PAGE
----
A heat pump cycle will often also include a distributor downstream of the expansion valve. A distributor commonly includes a mixing compartment whereat fluid is evenly distributed to a plurality of tubes which feed the multiple circuits of the heat-absorbing component. A distributor can also include a flow restriction (e.g., a nozzle) upstream of its mixing compartment which increases the velocity of the fluid just prior to its entry into the mixing compartment to promote a turbulent mixing of liquid and vapor phases.

As was indicated above, when a heat pump system is operating in a first (i.e., forward and/or cooling) direction, the evaporator is the heat-absorbing component, and when it is operating in a second (i.e., reverse and/or heating) direction, the condenser is the heat-absorbing component. Thus, an expansion-distribution assembly may be positioned at the end of the evaporator which is its inlet when fluid travels in the first direction and/or may be positioned at the end of the condenser which is its inlet when fluid travels in the second direction.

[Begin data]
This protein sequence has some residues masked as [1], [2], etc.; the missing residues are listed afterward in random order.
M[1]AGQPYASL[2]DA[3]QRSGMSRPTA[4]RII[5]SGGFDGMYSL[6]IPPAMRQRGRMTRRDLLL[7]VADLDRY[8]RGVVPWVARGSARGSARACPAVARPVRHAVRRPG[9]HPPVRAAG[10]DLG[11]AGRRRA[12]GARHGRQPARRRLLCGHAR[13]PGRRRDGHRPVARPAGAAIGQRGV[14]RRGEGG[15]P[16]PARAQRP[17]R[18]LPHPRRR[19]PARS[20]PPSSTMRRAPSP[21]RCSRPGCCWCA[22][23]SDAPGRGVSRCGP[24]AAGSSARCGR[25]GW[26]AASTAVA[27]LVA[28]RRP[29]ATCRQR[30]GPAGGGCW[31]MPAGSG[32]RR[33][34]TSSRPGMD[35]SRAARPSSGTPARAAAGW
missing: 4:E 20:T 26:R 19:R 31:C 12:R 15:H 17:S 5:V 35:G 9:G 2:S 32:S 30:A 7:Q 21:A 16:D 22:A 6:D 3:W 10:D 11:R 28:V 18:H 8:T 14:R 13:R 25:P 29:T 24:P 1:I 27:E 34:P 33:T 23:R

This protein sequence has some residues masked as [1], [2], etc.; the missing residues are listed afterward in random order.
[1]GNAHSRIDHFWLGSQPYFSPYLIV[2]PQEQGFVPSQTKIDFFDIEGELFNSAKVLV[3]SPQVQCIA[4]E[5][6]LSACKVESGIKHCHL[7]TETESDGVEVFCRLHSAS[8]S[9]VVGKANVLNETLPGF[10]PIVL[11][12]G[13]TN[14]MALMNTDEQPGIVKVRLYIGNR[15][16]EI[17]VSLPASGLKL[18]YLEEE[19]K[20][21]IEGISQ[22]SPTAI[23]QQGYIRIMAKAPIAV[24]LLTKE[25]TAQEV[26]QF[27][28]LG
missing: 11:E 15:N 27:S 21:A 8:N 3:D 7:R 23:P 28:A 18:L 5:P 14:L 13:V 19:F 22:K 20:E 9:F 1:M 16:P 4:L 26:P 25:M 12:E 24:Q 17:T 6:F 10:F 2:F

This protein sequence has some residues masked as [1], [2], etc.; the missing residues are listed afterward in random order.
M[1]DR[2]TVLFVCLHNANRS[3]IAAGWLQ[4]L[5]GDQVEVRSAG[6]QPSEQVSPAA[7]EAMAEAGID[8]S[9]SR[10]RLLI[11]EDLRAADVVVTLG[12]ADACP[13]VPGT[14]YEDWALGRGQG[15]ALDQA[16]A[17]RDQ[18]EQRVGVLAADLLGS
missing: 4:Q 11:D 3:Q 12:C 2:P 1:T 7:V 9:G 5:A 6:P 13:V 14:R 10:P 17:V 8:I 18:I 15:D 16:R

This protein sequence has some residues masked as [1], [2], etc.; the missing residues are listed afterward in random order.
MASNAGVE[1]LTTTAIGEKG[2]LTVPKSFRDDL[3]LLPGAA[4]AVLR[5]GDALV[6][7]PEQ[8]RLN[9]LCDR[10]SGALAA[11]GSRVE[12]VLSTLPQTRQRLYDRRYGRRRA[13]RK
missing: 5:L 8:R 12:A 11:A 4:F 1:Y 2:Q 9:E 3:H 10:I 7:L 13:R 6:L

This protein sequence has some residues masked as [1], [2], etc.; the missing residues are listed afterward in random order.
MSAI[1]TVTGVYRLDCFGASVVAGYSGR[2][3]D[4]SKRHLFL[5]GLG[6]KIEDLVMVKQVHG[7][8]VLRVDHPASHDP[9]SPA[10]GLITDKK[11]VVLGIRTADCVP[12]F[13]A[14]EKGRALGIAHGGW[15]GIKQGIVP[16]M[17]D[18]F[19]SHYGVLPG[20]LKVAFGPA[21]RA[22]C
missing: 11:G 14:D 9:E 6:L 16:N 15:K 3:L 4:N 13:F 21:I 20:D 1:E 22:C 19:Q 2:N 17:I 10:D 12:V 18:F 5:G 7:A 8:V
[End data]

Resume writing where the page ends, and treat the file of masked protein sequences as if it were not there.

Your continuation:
When a heat pump system is operating in a direction corresponding to the expand-then-distribute direction, liquid (at a high pressure and high temperature) will pass through the expansion-distribution assembly and will be converted into a vapor/liquid (at a lower pressure and a lower temperature) for receipt by the heat-absorbing component. When the heat pump system is operating in the opposite direction, fluid passes “backwards” through the expansion-distribution assembly. A reverse flow bypass is provided so that the fluid does not have to pass (backwards) through the throttling flow path.

U.S. Pat. No. 7,302,811 to Nungesser et al. discloses a conventional arrangement for a fluid expansion-distribution assembly, where expansion of refrigerant takes place at one location and distribution takes place downstream of the expansion. After the refrigerant has been expanded and prior to distribution, the refrigerant is passed through a restricted area. In other words, the expansion is upstream and separate from the mixing and distribution functions. The expansion valve may have a valve member for varying the expansion (i.e. throttling orifice) and the distributor may have a separate valve member for varying the size of a nozzle orifice used to promote mixing of the vapor/liquid as it passes into the distribution chamber. U.S. Pat. No. 6,898,945 to Grove discloses an exemplary distributor assembly including a variable size nozzle that receive the expanded vapor/liquid from an expansion valve and facilitates mixing and distribution of the refrigerant to a plurality of evaporator channels.

SUMMARY